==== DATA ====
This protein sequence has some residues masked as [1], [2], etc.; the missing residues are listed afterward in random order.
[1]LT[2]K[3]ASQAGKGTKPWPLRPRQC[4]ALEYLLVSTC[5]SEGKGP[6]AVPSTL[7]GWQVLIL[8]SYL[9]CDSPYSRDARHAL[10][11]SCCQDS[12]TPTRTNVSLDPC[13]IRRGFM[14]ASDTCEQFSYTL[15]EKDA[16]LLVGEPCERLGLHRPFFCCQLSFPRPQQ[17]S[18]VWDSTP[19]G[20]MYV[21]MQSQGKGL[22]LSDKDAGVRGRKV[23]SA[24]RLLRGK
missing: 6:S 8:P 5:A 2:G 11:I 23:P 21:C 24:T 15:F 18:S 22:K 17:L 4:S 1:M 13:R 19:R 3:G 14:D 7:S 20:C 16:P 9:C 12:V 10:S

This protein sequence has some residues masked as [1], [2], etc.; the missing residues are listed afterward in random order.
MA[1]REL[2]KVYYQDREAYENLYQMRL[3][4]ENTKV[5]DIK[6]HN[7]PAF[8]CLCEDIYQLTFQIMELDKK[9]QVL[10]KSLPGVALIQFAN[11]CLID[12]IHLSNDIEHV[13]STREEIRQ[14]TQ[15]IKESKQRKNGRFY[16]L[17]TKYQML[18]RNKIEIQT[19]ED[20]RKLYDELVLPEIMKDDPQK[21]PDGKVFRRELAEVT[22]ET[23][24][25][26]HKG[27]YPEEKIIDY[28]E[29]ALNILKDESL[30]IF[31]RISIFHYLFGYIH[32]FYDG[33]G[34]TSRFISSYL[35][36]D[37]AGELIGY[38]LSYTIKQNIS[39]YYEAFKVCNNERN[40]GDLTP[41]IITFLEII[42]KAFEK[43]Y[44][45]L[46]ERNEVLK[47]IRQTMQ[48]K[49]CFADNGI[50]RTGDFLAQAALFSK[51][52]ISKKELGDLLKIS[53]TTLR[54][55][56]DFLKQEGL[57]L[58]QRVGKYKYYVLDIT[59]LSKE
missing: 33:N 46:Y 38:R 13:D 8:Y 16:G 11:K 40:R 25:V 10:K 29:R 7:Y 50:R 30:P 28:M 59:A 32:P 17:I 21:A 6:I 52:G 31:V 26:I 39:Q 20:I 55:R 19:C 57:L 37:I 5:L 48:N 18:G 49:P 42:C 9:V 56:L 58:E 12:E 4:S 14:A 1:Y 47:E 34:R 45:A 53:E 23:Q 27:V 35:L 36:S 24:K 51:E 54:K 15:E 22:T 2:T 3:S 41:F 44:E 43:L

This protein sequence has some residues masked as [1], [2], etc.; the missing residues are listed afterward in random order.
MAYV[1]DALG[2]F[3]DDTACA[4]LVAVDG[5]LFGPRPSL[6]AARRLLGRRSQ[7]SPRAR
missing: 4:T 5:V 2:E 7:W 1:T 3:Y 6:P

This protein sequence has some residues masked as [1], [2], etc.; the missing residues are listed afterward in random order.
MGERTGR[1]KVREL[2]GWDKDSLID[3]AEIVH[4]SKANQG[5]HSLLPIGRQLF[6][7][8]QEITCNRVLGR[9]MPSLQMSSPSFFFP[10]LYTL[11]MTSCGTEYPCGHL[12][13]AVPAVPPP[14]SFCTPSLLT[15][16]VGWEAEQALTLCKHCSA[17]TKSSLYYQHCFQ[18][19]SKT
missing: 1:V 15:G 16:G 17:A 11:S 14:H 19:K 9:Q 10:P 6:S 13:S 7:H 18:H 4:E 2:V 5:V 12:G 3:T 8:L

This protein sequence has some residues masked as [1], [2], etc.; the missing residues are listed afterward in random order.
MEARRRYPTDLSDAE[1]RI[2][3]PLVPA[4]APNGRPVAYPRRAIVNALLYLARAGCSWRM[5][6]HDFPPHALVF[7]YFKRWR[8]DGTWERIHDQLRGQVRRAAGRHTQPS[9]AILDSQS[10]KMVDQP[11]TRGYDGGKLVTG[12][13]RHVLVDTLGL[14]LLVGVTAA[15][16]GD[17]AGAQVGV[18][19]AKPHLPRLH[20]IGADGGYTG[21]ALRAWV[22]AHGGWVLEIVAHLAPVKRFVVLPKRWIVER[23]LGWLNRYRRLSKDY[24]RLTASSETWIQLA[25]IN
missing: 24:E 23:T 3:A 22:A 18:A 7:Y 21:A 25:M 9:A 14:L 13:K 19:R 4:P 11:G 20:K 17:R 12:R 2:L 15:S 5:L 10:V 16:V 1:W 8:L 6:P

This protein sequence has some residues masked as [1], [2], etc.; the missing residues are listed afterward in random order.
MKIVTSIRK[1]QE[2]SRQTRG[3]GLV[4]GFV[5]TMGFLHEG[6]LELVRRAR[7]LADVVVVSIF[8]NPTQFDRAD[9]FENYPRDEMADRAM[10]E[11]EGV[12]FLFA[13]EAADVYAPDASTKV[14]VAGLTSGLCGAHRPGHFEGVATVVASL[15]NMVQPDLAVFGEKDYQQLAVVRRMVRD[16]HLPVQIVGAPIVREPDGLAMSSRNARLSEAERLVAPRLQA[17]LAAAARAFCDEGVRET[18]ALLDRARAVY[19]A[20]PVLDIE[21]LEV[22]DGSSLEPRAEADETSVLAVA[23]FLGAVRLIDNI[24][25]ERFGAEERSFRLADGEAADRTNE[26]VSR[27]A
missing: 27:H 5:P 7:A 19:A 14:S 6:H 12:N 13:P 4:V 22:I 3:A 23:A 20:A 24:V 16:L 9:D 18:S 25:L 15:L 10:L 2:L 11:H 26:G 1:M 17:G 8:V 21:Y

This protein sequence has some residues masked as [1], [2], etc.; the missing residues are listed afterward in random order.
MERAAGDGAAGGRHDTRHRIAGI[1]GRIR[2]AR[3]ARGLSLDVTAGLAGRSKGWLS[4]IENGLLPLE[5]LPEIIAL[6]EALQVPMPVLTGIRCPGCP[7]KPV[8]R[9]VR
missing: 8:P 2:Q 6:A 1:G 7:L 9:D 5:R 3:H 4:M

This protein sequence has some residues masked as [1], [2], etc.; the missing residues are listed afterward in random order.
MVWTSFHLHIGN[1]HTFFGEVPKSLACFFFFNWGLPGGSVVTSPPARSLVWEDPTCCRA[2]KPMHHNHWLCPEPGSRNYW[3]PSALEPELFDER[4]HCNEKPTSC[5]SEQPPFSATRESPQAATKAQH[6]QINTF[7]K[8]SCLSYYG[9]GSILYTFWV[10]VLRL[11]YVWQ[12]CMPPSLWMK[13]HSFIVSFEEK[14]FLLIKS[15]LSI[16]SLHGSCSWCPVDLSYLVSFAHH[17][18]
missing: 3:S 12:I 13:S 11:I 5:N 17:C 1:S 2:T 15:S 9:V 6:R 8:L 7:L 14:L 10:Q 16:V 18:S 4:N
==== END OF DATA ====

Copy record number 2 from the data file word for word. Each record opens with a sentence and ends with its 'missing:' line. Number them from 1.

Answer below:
This protein sequence has some residues masked as [1], [2], etc.; the missing residues are listed afterward in random order.
MA[1]REL[2]KVYYQDREAYENLYQMRL[3][4]ENTKV[5]DIK[6]HN[7]PAF[8]CLCEDIYQLTFQIMELDKK[9]QVL[10]KSLPGVALIQFAN[11]CLID[12]IHLSNDIEHV[13]STREEIRQ[14]TQ[15]IKESKQRKNGRFY[16]L[17]TKYQML[18]RNKIEIQT[19]ED[20]RKLYDELVLPEIMKDDPQK[21]PDGKVFRRELAEVT[22]ET[23][24][25][26]HKG[27]YPEEKIIDY[28]E[29]ALNILKDESL[30]IF[31]RISIFHYLFGYIH[32]FYDG[33]G[34]TSRFISSYL[35][36]D[37]AGELIGY[38]LSYTIKQNIS[39]YYEAFKVCNNERN[40]GDLTP[41]IITFLEII[42]KAFEK[43]Y[44][45]L[46]ERNEVLK[47]IRQTMQ[48]K[49]CFADNGI[50]RTGDFLAQAALFSK[51][52]ISKKELGDLLKIS[53]TTLR[54][55][56]DFLKQEGL[57]L[58]QRVGKYKYYVLDIT[59]LSKE
missing: 33:N 46:Y 38:R 13:D 8:Y 16:G 11:K 40:R 25:V 10:K 29:R 7:Y 50:R 30:P 28:M 59:A 32:P 17:I 21:A 6:I 52:G 31:V 26:I 39:Q 20:I 55:R 19:C 57:L 37:I 5:L 48:N 18:G 49:P 42:C 9:V 56:L 58:E 12:E 4:S 14:A 1:Y 47:E 34:R 45:A 53:E 23:Q 27:V 35:L 36:S 24:K 51:E 54:K 15:E 22:T 2:T 3:S 41:F 44:E 43:L